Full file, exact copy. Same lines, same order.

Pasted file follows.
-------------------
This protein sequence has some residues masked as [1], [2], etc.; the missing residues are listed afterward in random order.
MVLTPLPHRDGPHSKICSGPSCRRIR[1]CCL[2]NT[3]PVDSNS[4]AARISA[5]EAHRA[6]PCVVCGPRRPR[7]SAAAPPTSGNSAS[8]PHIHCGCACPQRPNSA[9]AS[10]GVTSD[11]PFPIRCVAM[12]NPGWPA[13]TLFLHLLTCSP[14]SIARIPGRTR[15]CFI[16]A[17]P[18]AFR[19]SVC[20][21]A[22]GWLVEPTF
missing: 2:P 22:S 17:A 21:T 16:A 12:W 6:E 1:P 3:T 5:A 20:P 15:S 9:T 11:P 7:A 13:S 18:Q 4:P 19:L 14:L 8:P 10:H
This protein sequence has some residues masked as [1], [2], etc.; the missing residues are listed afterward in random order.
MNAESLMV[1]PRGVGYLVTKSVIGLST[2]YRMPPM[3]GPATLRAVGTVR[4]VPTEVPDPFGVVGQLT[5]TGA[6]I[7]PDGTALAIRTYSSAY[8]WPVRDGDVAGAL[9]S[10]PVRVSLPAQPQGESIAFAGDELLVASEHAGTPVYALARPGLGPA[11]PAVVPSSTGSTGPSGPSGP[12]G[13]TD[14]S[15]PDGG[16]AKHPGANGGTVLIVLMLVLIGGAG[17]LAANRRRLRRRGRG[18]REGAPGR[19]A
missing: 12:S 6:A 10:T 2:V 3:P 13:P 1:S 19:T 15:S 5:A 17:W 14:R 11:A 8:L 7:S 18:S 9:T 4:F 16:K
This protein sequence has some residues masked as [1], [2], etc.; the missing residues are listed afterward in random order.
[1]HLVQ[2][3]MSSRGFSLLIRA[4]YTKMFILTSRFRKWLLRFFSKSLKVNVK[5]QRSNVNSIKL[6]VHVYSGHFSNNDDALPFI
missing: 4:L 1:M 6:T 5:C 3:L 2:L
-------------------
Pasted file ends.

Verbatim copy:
This protein sequence has some residues masked as [1], [2], etc.; the missing residues are listed afterward in random order.
MVLTPLPHRDGPHSKICSGPSCRRIR[1]CCL[2]NT[3]PVDSNS[4]AARISA[5]EAHRA[6]PCVVCGPRRPR[7]SAAAPPTSGNSAS[8]PHIHCGCACPQRPNSA[9]AS[10]GVTSD[11]PFPIRCVAM[12]NPGWPA[13]TLFLHLLTCSP[14]SIARIPGRTR[15]CFI[16]A[17]P[18]AFR[19]SVC[20][21]A[22]GWLVEPTF
missing: 2:P 22:S 17:A 21:T 16:A 12:W 6:E 1:P 3:T 5:A 20:P 15:S 9:T 11:P 7:A 13:S 18:Q 4:P 19:L 14:L 8:P 10:H
This protein sequence has some residues masked as [1], [2], etc.; the missing residues are listed afterward in random order.
MNAESLMV[1]PRGVGYLVTKSVIGLST[2]YRMPPM[3]GPATLRAVGTVR[4]VPTEVPDPFGVVGQLT[5]TGA[6]I[7]PDGTALAIRTYSSAY[8]WPVRDGDVAGAL[9]S[10]PVRVSLPAQPQGESIAFAGDELLVASEHAGTPVYALARPGLGPA[11]PAVVPSSTGSTGPSGPSGP[12]G[13]TD[14]S[15]PDGG[16]AKHPGANGGTVLIVLMLVLIGGAG[17]LAANRRRLRRRGRG[18]REGAPGR[19]A
missing: 12:S 6:A 10:T 2:V 3:P 13:P 1:S 19:T 15:S 5:A 17:W 14:R 11:A 8:L 7:S 18:S 9:T 4:F 16:K
This protein sequence has some residues masked as [1], [2], etc.; the missing residues are listed afterward in random order.
[1]HLVQ[2][3]MSSRGFSLLIRA[4]YTKMFILTSRFRKWLLRFFSKSLKVNVK[5]QRSNVNSIKL[6]VHVYSGHFSNNDDALPFI
missing: 4:L 1:M 6:T 5:C 3:L 2:L